PICATINNY ARSENAL, N.J. — U.S. Army officials are continuing their purchases of the M153 Common Remotely Operated Weapon Stations (CROWS) II from Kongsberg Defence & Aerospace AS in Kongsberg, Norway, under terms of a contract worth nearly half a billion dollars.
CROWS II is a remote-control weapon system that enables combat vehicle operators to locate and shoot at targets while inside the vehicle and protected by its armor.
Officials of the Army Contracting Command-New Jersey at Picatinny Arsenal, N.J., awarded a $498.3 million five-year contract to Kongsberg for continued production, sustainment, and engineering services for the M153 CROWS.
The electro-optical CROWS system consists of a gyro-stabilized mount attached to the top of the combat vehicle, as well as its guns and grenade launcher. The weapon’s sensors include daylight video camera, thermal imager, and eye-safe laser rangefinder.
The CROWS II remote weapons station, shown above, uses electro-optical sensors like daylight video camera, thermal imager, and eye-safe laser rangefinder to target the enemy.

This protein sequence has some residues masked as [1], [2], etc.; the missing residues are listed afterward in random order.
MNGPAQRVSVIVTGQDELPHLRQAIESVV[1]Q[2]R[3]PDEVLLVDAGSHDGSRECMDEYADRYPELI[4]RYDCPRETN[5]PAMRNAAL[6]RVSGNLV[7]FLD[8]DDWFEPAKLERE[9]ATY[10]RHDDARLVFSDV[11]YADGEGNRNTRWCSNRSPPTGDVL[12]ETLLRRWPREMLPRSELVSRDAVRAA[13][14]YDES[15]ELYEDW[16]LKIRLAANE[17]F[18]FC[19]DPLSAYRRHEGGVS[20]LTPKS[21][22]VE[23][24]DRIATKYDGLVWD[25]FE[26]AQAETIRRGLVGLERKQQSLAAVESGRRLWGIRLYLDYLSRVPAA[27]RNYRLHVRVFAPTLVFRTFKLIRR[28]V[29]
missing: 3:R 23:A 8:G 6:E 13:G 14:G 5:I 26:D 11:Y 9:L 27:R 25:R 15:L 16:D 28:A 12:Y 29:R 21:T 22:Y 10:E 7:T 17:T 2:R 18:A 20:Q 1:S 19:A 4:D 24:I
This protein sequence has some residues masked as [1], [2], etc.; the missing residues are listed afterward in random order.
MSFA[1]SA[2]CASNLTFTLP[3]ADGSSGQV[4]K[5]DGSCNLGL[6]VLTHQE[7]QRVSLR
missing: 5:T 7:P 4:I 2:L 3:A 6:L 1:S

CROWS II can accommodate a variety of weapons, including the Mk 19 grenade launcher, M2 .50 caliber machine gun, M240B 7.62-millimeter machine gun, and the M249 5.56-millimeter Squad Automatic Weapon.
It has been used on a variety of armored combat vehicles, including the M1 Abrams main battle tank; Humvee; Buffalo mine-protected vehicle; South African RG-31 Nyala and RG-33 mine-resistant light armored vehicles; the M1126 Stryker armored personnel carrier; the Oshkosh MRAP all-terrain vehicle; and the Joint Light Tactical Vehicle (JLTV).
CROWS II comes in two parts: the mount on the exterior of the vehicle. and the control group. The mount can rotate 360 degrees at up/down angles from -20 to 60-degrees elevation, with ballistic-corrected fire control.
The CROWS operator sits behind the vehicle driver, and controls the CROWS weapons with a display, switches, and joystick. The system’s camera can identify targets nearly a mile away, has about a 95-percent accuracy rate, and can track targets moving as quickly as 35 miles per hour.
On this contract Kongsberg will do the work at locations determined with each order, and should be finished by September 2022.
For more information contact the Army Contracting Command-New Jersey at http://acc.army.mil/contractingcenters/acc-nj, or Kongsberg Defence & Aerospace at www.kongsberg.com/en/kds.